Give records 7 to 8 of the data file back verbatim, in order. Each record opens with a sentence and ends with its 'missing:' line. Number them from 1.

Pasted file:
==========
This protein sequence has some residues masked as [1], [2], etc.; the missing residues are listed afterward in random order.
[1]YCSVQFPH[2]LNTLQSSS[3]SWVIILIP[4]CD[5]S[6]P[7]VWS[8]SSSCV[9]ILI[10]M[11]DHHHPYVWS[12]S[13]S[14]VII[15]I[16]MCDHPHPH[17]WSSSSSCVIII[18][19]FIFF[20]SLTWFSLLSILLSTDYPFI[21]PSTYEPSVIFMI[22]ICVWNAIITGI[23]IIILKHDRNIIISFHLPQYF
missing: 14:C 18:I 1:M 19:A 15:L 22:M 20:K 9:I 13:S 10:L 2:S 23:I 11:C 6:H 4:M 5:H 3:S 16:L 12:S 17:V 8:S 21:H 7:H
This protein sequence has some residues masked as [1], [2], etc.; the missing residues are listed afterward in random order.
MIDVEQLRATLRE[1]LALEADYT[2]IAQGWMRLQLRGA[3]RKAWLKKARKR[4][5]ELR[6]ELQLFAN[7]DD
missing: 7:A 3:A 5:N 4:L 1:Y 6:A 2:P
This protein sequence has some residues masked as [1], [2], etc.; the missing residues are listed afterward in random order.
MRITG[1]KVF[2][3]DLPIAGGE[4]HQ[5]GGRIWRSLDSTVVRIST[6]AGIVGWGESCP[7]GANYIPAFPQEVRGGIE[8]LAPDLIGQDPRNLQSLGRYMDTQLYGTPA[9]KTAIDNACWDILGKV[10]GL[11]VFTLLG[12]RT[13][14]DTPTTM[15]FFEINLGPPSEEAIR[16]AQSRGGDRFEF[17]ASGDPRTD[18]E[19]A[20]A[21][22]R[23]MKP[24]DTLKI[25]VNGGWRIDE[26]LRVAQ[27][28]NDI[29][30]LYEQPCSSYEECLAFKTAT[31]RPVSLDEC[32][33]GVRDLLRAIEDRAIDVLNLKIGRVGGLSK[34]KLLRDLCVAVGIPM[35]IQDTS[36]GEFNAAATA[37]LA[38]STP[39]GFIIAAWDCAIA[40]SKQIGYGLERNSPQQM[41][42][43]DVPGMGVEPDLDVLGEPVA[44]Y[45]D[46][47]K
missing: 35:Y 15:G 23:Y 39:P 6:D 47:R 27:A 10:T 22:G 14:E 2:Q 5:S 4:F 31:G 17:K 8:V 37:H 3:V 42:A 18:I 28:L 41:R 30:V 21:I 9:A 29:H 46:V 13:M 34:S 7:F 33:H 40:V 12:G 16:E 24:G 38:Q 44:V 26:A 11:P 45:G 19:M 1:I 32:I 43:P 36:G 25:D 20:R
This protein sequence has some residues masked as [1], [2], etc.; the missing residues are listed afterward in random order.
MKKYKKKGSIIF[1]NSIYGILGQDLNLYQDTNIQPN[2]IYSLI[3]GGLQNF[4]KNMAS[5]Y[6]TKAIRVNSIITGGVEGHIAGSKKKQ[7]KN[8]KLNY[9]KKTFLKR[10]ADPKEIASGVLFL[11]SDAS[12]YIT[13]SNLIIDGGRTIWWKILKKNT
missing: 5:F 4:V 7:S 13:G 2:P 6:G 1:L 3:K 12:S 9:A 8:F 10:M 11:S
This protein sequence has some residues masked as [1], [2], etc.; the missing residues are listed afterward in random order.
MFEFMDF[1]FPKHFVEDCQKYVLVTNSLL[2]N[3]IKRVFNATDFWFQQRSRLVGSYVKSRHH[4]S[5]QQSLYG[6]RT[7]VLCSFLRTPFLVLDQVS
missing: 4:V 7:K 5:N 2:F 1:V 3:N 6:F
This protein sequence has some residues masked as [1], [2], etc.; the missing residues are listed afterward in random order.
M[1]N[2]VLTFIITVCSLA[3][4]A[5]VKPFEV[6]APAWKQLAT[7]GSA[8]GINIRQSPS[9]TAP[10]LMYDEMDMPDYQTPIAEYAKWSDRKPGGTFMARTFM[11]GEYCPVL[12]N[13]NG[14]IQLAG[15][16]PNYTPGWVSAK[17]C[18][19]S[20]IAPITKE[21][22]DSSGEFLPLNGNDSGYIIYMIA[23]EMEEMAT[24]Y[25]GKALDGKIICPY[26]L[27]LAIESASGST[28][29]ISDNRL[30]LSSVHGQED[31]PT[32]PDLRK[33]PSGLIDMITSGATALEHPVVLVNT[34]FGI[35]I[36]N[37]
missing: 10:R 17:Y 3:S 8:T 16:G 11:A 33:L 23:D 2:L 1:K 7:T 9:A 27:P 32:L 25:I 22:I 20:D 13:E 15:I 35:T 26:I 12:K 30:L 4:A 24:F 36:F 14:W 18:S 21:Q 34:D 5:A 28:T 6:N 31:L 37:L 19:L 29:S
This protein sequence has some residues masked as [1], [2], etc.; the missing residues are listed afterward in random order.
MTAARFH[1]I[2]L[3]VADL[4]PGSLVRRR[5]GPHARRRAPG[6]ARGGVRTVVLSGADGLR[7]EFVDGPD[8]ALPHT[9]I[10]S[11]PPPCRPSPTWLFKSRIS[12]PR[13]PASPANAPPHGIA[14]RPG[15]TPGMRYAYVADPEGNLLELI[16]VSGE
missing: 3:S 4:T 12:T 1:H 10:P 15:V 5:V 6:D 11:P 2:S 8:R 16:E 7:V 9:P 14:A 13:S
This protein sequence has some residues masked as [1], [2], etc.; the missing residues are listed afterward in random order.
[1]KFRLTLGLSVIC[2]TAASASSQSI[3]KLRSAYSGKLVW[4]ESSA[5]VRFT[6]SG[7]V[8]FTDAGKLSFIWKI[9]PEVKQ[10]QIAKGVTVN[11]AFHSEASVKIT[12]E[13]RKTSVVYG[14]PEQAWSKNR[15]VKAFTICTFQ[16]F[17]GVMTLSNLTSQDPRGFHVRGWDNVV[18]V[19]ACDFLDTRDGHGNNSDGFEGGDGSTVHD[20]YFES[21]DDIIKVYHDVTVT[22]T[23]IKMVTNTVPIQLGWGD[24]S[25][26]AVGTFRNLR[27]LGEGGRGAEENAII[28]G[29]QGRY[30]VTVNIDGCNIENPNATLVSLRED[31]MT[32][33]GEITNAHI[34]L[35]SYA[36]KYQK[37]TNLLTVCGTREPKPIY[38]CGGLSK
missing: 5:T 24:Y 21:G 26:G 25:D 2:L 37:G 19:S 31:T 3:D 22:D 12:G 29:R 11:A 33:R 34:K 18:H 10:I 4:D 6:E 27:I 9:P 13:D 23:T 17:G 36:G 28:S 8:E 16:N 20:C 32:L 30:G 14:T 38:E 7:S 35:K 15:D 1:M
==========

This protein sequence has some residues masked as [1], [2], etc.; the missing residues are listed afterward in random order.
MTAARFH[1]I[2]L[3]VADL[4]PGSLVRRR[5]GPHARRRAPG[6]ARGGVRTVVLSGADGLR[7]EFVDGPD[8]ALPHT[9]I[10]S[11]PPPCRPSPTWLFKSRIS[12]PR[13]PASPANAPPHGIA[14]RPG[15]TPGMRYAYVADPEGNLLELI[16]VSGE
missing: 3:S 4:T 12:T 1:H 10:P 15:V 5:V 6:D 11:P 2:S 8:R 16:E 7:V 9:P 14:A 13:S
This protein sequence has some residues masked as [1], [2], etc.; the missing residues are listed afterward in random order.
[1]KFRLTLGLSVIC[2]TAASASSQSI[3]KLRSAYSGKLVW[4]ESSA[5]VRFT[6]SG[7]V[8]FTDAGKLSFIWKI[9]PEVKQ[10]QIAKGVTVN[11]AFHSEASVKIT[12]E[13]RKTSVVYG[14]PEQAWSKNR[15]VKAFTICTFQ[16]F[17]GVMTLSNLTSQDPRGFHVRGWDNVV[18]V[19]ACDFLDTRDGHGNNSDGFEGGDGSTVHD[20]YFES[21]DDIIKVYHDVTVT[22]T[23]IKMVTNTVPIQLGWGD[24]S[25][26]AVGTFRNLR[27]LGEGGRGAEENAII[28]G[29]QGRY[30]VTVNIDGCNIENPNATLVSLRED[31]MT[32][33]GEITNAHI[34]L[35]SYA[36]KYQK[37]TNLLTVCGTREPKPIY[38]CGGLSK
missing: 5:T 24:Y 21:G 26:G 25:D 2:L 37:G 19:S 31:T 3:D 22:D 12:G 29:R 11:A 33:R 34:K 18:H 10:I 4:D 6:E 27:I 9:P 13:D 23:T 17:G 36:G 28:S 8:E 16:N 20:C 32:L 30:G 14:T 38:E 7:S 35:K 15:D 1:M